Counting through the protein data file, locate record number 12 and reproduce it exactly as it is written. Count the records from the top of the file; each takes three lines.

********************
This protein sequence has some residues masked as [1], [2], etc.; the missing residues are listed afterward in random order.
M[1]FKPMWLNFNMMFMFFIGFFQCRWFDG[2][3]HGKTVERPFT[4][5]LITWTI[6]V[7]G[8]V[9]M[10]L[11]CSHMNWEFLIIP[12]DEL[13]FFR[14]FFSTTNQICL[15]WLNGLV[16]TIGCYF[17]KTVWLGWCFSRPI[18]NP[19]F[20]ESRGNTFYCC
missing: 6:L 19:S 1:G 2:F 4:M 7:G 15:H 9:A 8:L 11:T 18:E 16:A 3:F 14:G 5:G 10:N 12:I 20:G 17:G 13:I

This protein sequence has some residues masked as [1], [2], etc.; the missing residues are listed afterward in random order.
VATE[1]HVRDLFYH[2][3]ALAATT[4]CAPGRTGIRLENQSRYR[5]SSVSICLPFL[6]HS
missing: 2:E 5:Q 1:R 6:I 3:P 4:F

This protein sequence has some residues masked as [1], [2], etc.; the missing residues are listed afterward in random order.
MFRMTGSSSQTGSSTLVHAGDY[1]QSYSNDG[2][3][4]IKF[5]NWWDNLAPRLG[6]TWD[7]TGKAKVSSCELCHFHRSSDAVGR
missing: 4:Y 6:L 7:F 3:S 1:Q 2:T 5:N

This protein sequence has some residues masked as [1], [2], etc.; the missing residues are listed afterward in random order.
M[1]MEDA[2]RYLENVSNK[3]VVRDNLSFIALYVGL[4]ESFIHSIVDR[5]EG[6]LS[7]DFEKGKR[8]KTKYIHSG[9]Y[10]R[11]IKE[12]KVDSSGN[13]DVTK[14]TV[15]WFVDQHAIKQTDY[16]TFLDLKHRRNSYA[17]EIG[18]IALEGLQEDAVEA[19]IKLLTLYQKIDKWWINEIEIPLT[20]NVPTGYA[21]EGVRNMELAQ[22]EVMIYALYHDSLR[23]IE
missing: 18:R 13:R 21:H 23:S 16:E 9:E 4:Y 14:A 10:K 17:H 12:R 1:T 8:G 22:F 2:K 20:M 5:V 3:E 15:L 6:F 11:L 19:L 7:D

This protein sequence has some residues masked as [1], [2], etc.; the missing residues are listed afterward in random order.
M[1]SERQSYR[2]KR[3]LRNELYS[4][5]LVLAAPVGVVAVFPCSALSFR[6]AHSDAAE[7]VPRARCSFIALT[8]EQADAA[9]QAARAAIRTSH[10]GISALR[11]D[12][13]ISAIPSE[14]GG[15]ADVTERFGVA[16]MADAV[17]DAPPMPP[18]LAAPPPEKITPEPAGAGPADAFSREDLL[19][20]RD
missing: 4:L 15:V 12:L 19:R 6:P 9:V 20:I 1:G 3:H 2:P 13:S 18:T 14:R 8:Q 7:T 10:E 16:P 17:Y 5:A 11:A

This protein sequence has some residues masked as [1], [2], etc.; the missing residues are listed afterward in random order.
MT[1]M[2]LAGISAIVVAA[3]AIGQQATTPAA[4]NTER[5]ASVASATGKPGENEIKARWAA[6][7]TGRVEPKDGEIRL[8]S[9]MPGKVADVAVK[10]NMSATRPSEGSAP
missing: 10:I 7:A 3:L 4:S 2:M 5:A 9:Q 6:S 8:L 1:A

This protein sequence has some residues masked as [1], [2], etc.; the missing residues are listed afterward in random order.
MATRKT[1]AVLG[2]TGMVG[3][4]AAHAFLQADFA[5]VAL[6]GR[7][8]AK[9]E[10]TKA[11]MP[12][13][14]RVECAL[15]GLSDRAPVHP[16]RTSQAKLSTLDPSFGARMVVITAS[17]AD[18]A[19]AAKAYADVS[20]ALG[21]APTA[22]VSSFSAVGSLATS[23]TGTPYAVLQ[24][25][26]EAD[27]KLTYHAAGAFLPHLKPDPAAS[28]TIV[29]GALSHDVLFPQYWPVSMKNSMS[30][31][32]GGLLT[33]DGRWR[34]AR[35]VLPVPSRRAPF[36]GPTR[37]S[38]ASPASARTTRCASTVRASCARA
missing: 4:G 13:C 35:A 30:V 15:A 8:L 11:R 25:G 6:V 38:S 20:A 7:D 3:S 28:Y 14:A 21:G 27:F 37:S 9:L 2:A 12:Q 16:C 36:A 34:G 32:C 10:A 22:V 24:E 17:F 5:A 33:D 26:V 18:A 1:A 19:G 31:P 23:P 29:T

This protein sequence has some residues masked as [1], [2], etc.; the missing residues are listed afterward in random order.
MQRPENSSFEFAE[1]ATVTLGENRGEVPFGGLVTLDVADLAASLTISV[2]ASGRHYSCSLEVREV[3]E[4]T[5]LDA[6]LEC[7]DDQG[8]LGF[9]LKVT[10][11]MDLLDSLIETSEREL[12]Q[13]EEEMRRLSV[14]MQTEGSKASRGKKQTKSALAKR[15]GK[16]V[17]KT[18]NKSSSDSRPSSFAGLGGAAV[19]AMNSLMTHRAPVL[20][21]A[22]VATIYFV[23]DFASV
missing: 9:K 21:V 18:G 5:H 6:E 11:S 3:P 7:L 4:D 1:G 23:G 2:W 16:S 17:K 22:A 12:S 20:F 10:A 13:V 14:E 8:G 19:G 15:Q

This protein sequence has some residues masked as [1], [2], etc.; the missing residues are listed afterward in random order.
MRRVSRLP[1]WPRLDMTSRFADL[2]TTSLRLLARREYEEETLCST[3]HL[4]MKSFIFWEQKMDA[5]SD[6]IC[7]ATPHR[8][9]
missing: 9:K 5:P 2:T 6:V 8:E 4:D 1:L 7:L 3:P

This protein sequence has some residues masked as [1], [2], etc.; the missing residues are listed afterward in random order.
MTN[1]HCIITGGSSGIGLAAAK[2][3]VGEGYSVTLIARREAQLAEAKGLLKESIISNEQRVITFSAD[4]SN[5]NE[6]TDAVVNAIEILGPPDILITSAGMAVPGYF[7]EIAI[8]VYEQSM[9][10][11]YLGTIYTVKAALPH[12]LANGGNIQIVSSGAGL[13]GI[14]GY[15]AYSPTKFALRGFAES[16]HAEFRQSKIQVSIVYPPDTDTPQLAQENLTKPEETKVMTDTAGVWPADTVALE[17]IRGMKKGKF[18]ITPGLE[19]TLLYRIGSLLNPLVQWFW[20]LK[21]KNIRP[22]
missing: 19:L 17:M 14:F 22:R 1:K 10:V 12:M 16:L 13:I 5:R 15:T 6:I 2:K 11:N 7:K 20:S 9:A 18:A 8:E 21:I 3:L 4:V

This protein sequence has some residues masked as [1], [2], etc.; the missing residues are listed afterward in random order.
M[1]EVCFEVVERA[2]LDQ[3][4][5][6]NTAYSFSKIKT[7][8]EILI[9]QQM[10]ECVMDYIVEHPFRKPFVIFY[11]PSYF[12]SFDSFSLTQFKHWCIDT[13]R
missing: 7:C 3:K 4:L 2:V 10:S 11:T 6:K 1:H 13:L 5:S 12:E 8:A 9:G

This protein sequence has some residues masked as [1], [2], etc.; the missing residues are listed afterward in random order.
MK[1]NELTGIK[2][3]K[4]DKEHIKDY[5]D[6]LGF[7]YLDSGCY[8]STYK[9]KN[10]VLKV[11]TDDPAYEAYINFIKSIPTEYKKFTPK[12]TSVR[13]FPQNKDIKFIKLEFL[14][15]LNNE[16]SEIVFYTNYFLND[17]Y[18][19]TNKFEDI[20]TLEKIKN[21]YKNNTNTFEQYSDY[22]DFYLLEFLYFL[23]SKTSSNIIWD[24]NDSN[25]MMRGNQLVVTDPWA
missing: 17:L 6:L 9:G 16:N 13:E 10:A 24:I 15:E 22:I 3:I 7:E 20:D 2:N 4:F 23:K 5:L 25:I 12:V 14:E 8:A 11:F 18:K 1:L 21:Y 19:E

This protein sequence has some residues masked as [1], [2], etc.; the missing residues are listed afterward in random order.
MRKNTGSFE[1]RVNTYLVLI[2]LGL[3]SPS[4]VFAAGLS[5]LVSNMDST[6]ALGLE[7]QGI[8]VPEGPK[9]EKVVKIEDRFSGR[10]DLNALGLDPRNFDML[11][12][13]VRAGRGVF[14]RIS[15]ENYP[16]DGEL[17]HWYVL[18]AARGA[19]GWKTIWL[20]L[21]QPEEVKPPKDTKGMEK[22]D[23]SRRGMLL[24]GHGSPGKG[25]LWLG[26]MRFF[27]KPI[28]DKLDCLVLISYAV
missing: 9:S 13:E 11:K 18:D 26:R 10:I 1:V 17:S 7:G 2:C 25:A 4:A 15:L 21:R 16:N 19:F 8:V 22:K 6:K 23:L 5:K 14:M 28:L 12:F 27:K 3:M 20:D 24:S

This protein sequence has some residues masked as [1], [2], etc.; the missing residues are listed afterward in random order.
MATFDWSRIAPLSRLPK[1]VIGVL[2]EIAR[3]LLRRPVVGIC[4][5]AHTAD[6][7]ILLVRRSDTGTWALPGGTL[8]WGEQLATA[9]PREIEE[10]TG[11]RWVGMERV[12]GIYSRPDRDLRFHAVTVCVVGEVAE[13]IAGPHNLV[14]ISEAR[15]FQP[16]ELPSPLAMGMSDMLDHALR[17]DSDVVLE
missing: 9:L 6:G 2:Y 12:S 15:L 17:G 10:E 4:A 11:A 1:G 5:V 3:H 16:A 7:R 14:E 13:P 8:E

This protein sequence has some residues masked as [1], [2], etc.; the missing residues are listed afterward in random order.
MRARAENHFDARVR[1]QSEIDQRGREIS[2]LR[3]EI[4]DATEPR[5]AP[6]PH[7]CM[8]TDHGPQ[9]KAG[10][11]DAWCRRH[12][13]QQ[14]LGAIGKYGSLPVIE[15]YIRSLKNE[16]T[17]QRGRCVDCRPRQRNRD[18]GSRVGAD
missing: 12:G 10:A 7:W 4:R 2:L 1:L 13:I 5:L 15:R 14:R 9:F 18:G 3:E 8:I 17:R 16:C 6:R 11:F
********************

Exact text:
This protein sequence has some residues masked as [1], [2], etc.; the missing residues are listed afterward in random order.
MK[1]NELTGIK[2][3]K[4]DKEHIKDY[5]D[6]LGF[7]YLDSGCY[8]STYK[9]KN[10]VLKV[11]TDDPAYEAYINFIKSIPTEYKKFTPK[12]TSVR[13]FPQNKDIKFIKLEFL[14][15]LNNE[16]SEIVFYTNYFLND[17]Y[18][19]TNKFEDI[20]TLEKIKN[21]YKNNTNTFEQYSDY[22]DFYLLEFLYFL[23]SKTSSNIIWD[24]NDSN[25]MMRGNQLVVTDPWA
missing: 17:L 6:L 9:G 16:N 13:E 10:A 24:I 15:E 22:I 3:I 7:E 20:D 2:N 4:F 23:K 5:L 25:I 12:V 14:E 8:A 11:F 18:K 1:L 21:Y 19:E